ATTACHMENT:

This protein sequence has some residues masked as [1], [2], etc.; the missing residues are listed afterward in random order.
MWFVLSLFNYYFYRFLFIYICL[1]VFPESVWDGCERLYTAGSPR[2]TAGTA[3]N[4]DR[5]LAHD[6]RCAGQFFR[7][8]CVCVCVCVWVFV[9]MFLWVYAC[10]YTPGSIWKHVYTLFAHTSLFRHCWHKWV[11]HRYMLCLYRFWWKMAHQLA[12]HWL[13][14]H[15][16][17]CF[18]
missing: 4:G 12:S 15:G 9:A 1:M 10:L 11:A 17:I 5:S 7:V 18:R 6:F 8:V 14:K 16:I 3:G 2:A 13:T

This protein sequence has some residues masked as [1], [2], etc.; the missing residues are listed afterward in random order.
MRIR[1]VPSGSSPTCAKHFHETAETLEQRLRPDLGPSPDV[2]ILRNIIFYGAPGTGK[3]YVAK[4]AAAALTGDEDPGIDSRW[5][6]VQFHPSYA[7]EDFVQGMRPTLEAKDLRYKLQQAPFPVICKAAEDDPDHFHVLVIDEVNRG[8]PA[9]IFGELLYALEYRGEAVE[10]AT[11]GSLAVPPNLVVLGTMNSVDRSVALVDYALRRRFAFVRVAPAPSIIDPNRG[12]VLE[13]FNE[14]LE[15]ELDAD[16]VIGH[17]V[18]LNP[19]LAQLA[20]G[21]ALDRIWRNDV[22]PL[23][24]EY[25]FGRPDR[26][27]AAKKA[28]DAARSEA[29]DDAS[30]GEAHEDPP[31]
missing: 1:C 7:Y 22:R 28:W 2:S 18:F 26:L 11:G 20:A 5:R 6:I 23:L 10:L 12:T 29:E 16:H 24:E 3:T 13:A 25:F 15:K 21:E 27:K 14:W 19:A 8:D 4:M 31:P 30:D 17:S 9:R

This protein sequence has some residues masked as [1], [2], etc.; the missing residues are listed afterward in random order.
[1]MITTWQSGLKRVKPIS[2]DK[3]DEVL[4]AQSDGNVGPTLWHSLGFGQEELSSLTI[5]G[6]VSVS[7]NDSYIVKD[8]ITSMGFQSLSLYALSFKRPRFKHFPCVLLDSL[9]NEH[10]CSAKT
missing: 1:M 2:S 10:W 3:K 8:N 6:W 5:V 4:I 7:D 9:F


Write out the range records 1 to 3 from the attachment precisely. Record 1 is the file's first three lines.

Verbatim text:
This protein sequence has some residues masked as [1], [2], etc.; the missing residues are listed afterward in random order.
MWFVLSLFNYYFYRFLFIYICL[1]VFPESVWDGCERLYTAGSPR[2]TAGTA[3]N[4]DR[5]LAHD[6]RCAGQFFR[7][8]CVCVCVCVWVFV[9]MFLWVYAC[10]YTPGSIWKHVYTLFAHTSLFRHCWHKWV[11]HRYMLCLYRFWWKMAHQLA[12]HWL[13][14]H[15][16][17]CF[18]
missing: 4:G 12:S 15:G 9:A 1:M 10:L 11:A 17:I 5:S 7:V 18:R 6:F 8:V 14:K 16:I 3:G 2:A 13:T

This protein sequence has some residues masked as [1], [2], etc.; the missing residues are listed afterward in random order.
MRIR[1]VPSGSSPTCAKHFHETAETLEQRLRPDLGPSPDV[2]ILRNIIFYGAPGTGK[3]YVAK[4]AAAALTGDEDPGIDSRW[5][6]VQFHPSYA[7]EDFVQGMRPTLEAKDLRYKLQQAPFPVICKAAEDDPDHFHVLVIDEVNRG[8]PA[9]IFGELLYALEYRGEAVE[10]AT[11]GSLAVPPNLVVLGTMNSVDRSVALVDYALRRRFAFVRVAPAPSIIDPNRG[12]VLE[13]FNE[14]LE[15]ELDAD[16]VIGH[17]V[18]LNP[19]LAQLA[20]G[21]ALDRIWRNDV[22]PL[23][24]EY[25]FGRPDR[26][27]AAKKA[28]DAARSEA[29]DDAS[30]GEAHEDPP[31]
missing: 1:C 7:Y 22:R 28:W 2:S 18:F 26:L 11:G 20:A 5:R 6:I 23:L 10:L 12:T 29:E 16:H 24:E 3:T 13:A 25:F 15:K 21:E 27:K 14:W 19:A 8:D 4:M 31:P 30:D 17:S 9:R

This protein sequence has some residues masked as [1], [2], etc.; the missing residues are listed afterward in random order.
[1]MITTWQSGLKRVKPIS[2]DK[3]DEVL[4]AQSDGNVGPTLWHSLGFGQEELSSLTI[5]G[6]VSVS[7]NDSYIVKD[8]ITSMGFQSLSLYALSFKRPRFKHFPCVLLDSL[9]NEH[10]CSAKT
missing: 1:M 2:S 10:W 3:K 8:N 6:W 5:V 4:I 7:D 9:F